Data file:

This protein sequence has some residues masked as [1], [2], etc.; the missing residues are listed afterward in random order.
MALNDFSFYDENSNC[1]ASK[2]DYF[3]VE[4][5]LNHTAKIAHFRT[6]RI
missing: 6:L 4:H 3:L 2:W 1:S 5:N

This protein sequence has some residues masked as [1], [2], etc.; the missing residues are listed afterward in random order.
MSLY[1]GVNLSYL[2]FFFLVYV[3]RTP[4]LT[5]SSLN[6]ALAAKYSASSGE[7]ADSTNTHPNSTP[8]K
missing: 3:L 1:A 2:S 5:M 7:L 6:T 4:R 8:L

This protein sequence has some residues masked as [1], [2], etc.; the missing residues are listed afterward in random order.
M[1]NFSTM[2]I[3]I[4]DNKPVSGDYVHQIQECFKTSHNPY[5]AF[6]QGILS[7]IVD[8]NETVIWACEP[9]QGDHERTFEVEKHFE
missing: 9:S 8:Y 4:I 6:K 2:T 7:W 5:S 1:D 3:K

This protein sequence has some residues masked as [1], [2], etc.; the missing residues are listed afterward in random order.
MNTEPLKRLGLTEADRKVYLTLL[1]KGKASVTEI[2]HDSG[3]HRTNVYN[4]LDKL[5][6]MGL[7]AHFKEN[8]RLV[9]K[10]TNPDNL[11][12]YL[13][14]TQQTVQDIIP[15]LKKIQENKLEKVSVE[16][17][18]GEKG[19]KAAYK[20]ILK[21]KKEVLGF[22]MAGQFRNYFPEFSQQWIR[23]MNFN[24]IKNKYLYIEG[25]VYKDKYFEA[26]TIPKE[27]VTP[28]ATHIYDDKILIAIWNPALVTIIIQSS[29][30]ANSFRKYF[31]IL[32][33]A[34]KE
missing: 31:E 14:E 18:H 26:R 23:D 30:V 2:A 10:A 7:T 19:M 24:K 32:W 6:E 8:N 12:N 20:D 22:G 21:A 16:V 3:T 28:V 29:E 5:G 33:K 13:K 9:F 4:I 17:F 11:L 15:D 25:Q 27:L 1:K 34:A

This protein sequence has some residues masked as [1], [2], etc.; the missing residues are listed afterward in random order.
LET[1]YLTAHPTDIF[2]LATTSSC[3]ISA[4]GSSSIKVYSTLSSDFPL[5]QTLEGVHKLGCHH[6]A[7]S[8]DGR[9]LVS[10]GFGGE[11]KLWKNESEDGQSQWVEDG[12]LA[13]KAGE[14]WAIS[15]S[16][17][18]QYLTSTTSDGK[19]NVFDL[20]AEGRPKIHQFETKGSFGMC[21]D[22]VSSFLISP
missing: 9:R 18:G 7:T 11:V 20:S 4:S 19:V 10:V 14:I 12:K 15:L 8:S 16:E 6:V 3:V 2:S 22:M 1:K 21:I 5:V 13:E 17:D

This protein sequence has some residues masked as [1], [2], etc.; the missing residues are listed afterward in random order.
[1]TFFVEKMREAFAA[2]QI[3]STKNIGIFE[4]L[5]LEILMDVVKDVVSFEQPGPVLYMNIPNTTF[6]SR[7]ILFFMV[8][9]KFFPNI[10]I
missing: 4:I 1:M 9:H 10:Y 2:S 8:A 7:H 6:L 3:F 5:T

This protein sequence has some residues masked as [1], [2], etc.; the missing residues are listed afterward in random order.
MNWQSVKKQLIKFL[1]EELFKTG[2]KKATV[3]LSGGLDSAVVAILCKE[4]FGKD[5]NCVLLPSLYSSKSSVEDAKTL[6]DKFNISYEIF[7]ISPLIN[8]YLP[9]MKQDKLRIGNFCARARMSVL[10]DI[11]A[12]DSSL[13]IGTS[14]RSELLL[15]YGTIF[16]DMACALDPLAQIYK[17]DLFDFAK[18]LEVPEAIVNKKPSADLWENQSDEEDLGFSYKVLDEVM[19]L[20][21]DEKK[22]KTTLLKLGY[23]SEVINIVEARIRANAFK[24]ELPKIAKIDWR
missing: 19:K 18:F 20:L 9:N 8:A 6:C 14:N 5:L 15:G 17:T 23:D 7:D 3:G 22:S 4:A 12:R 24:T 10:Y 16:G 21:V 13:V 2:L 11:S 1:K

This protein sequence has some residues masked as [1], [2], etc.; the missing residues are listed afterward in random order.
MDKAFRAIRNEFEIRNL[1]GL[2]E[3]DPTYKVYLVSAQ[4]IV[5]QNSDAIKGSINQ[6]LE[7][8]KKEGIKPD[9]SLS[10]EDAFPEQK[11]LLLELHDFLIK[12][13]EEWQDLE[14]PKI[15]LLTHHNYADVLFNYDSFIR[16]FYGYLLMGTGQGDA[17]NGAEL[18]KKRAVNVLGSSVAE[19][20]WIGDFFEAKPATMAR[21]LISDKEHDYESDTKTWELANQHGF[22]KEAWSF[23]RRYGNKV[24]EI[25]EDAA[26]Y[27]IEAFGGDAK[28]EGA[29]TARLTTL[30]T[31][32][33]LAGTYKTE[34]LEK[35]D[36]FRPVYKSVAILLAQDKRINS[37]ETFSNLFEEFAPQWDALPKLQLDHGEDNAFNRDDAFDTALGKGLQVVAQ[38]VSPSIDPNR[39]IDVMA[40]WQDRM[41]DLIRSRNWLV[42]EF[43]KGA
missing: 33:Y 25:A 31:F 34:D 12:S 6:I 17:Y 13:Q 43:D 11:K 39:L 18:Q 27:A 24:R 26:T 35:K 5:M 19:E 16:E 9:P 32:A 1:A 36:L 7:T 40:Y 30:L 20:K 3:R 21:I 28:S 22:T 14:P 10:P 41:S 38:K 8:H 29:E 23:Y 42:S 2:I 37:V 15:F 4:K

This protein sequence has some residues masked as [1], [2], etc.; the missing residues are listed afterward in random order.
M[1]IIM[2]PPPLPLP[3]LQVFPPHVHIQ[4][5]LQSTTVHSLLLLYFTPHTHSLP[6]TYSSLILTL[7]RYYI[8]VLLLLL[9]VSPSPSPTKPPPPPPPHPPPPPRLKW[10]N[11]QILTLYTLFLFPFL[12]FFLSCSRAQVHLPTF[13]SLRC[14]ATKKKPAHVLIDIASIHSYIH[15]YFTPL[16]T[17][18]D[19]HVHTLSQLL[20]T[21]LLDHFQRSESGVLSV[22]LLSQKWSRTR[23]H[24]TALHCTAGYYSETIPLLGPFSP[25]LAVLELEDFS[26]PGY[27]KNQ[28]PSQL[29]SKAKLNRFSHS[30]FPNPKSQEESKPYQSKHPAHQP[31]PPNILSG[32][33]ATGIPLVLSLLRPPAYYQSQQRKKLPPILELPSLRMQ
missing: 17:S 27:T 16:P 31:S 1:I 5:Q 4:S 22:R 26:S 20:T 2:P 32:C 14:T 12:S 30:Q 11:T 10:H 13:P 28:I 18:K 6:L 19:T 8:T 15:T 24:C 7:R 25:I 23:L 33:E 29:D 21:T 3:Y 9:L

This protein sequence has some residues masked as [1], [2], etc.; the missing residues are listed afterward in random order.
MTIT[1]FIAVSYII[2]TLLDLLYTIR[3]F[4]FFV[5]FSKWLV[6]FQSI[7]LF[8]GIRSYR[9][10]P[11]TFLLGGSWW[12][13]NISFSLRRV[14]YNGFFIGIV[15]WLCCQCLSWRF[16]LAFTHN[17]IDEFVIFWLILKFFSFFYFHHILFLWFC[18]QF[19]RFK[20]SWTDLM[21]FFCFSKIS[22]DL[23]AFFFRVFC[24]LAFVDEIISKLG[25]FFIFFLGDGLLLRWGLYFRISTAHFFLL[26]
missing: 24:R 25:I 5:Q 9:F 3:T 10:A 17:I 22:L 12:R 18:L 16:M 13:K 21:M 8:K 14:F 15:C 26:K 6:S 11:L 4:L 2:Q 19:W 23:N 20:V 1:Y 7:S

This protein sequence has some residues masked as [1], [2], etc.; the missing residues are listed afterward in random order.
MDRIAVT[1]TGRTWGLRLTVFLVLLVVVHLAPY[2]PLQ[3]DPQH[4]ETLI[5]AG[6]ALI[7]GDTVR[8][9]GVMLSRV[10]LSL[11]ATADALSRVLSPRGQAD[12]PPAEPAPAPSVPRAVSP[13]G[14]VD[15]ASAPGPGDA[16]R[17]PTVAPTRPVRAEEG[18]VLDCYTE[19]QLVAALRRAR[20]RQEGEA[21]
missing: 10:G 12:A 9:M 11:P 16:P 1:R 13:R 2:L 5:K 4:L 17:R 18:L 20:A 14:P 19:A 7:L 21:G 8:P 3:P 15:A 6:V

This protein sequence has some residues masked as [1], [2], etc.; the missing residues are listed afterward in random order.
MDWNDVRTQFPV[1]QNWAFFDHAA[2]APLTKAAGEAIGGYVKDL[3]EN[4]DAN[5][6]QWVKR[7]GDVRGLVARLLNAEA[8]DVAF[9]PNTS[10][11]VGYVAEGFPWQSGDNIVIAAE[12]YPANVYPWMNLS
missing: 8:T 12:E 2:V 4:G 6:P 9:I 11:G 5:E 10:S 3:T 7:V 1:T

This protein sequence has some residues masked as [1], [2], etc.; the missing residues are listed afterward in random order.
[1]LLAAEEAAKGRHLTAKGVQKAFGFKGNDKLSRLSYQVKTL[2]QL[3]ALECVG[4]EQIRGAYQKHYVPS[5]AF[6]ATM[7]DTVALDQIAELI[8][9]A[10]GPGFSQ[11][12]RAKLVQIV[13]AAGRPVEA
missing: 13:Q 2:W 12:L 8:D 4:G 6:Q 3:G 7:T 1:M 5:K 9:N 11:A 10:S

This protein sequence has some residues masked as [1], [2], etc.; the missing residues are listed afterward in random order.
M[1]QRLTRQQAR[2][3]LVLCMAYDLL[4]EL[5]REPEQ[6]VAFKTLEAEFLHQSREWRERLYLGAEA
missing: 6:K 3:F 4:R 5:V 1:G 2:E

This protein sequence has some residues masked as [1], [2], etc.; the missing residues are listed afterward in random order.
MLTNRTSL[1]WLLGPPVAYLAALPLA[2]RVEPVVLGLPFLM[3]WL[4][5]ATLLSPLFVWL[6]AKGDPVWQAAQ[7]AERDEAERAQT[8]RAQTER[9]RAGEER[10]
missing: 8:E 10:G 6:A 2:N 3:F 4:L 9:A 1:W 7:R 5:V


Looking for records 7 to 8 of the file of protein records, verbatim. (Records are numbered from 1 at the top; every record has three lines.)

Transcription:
This protein sequence has some residues masked as [1], [2], etc.; the missing residues are listed afterward in random order.
MNWQSVKKQLIKFL[1]EELFKTG[2]KKATV[3]LSGGLDSAVVAILCKE[4]FGKD[5]NCVLLPSLYSSKSSVEDAKTL[6]DKFNISYEIF[7]ISPLIN[8]YLP[9]MKQDKLRIGNFCARARMSVL[10]DI[11]A[12]DSSL[13]IGTS[14]RSELLL[15]YGTIF[16]DMACALDPLAQIYK[17]DLFDFAK[18]LEVPEAIVNKKPSADLWENQSDEEDLGFSYKVLDEVM[19]L[20][21]DEKK[22]KTTLLKLGY[23]SEVINIVEARIRANAFK[24]ELPKIAKIDWR
missing: 19:K 18:F 20:L 9:N 8:A 6:C 14:N 5:L 15:G 17:T 23:D 7:D 3:G 22:S 4:A 12:R 24:T 10:Y 16:G 21:V 13:V 2:L 11:S 1:K

This protein sequence has some residues masked as [1], [2], etc.; the missing residues are listed afterward in random order.
MDKAFRAIRNEFEIRNL[1]GL[2]E[3]DPTYKVYLVSAQ[4]IV[5]QNSDAIKGSINQ[6]LE[7][8]KKEGIKPD[9]SLS[10]EDAFPEQK[11]LLLELHDFLIK[12][13]EEWQDLE[14]PKI[15]LLTHHNYADVLFNYDSFIR[16]FYGYLLMGTGQGDA[17]NGAEL[18]KKRAVNVLGSSVAE[19][20]WIGDFFEAKPATMAR[21]LISDKEHDYESDTKTWELANQHGF[22]KEAWSF[23]RRYGNKV[24]EI[25]EDAA[26]Y[27]IEAFGGDAK[28]EGA[29]TARLTTL[30]T[31][32][33]LAGTYKTE[34]LEK[35]D[36]FRPVYKSVAILLAQDKRINS[37]ETFSNLFEEFAPQWDALPKLQLDHGEDNAFNRDDAFDTALGKGLQVVAQ[38]VSPSIDPNR[39]IDVMA[40]WQDRM[41]DLIRSRNWLV[42]EF[43]KGA
missing: 33:Y 25:A 31:F 34:D 12:S 6:I 17:Y 13:Q 43:D 11:K 39:L 18:Q 27:A 24:R 26:T 35:K 5:M 19:E 16:E 9:P 32:A 1:A 36:L 7:T 40:Y 30:L 20:K 3:R 21:I 28:S 22:T 14:P 10:P 41:S 38:K 8:H 29:E 23:Y 42:S 2:I 37:V 15:F 4:K